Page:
“It just kind of all comes together. It’s pretty diverse,” Gomez said. “It’s not any one thing.”
The Women Who Rock focus will be seen across the festival’s art platforms, from visual art to film to literary art performances on the Big Mouth stage to the technology section.
“I have to say, that part of it gives me chills,” said Jaffe. “Now that the film festival is on board and I know the Big Mouth Stage has women writers and poets and the tech component is really cool. ... It’s great to just have a celebration of women being creative and smart.”
In an art and technology area in front of The Leonardo, kids will be invited to create “make and take” projects using robots and other equipment. On Friday, women who lead the nonprofit CodeDevs will be featured, “working with kids and showing them how to code in an artistic way,” Sewell said.
The Women Who Rock slate at the Fear No Film festival will include films such as “One Cambodian Family Please For My Pleasure” by filmmaker A.M. Lukas, shown at the Sundance Film Festival earlier this year, and “Human Again,” a music video by Utah filmmakers and sisters Sonia and Miriam Albert-Sobrino, assistant professors at the University of Utah.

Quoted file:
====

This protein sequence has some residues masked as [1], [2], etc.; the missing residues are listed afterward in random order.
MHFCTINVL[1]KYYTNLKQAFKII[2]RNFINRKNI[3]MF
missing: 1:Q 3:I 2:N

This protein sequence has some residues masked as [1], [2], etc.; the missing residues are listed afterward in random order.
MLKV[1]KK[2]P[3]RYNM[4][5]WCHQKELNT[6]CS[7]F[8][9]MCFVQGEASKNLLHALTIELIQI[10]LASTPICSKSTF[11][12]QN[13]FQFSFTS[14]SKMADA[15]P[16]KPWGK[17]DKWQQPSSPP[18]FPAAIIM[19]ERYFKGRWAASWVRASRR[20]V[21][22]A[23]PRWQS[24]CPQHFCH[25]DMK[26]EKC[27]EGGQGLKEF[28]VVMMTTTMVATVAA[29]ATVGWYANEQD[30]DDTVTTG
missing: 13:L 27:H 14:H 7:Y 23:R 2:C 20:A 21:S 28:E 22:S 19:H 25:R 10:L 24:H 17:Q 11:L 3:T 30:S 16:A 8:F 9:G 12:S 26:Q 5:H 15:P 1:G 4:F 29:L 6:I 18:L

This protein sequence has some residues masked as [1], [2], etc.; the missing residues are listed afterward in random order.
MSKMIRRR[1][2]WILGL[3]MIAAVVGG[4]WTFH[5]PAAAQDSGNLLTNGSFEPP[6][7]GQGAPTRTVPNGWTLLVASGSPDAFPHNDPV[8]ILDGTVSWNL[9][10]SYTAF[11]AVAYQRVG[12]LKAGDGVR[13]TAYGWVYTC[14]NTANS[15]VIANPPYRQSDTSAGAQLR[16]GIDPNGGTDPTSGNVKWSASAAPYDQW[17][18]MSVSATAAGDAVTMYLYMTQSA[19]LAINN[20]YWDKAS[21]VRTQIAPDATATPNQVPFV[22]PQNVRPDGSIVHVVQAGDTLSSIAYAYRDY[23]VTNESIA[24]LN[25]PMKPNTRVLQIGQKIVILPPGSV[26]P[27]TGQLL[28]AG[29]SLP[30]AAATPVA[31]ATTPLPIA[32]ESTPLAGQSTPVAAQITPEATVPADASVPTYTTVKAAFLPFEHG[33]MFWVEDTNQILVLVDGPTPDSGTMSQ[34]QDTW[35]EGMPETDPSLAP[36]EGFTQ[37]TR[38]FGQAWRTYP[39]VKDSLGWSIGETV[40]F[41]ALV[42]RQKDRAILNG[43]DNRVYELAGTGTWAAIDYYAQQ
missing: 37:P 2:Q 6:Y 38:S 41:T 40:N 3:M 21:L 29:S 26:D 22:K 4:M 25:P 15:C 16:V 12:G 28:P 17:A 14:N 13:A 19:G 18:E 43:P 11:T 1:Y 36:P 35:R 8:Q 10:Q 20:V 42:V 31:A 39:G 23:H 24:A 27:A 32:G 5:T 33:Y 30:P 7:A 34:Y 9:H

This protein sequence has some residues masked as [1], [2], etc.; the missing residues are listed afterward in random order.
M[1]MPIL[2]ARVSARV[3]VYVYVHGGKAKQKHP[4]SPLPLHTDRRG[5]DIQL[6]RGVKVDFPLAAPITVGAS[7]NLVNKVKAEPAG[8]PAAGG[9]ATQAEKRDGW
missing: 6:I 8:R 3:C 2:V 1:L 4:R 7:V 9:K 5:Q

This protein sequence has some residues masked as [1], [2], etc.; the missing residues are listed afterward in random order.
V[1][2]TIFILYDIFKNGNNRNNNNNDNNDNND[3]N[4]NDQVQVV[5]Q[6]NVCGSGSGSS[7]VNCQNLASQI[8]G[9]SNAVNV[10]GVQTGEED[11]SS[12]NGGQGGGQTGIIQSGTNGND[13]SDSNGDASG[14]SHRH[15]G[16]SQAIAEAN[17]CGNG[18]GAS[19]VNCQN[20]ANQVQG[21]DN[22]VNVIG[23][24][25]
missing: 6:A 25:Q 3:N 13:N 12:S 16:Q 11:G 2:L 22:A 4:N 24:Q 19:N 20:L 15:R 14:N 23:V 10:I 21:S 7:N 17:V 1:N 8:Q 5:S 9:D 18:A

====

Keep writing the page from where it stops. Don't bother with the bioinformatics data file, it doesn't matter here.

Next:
Each program in the film festival, held in the Salt Lake City Public Library auditorium, features a group of short films and documentaries and runs about an hour. The Women Who Rock slate will be shown on Friday at 8 p.m., and again on Sunday at 4 p.m.
“We have 28 first-time filmmakers of the 94 total films,” said Derek Mellus, artistic director for film. “I think it’s somewhere in the 40 percentile range of female filmmakers versus male, which is higher than most film festivals.”
Each program is shown twice during the festival. All of the films are free and open to the public, as are literary workshops offered at the library.
Women will be featured as performers, poets — and emcees guiding the day’s events — in literary arts on Friday.
Emcees, new to the literary venue this year, will introduce the acts, make announcements and point the audience to other literary activities, such as workshops in the Community Writing Center and in the library.
Some performers at last year’s festival spoke out after a poet was heckled by an audience member and some mics were cut without warning, when material was deemed offensive by organizers. “The things that happened last year were unfortunate,” said Trish Hopkinson, the new coordinator over the literary arts program.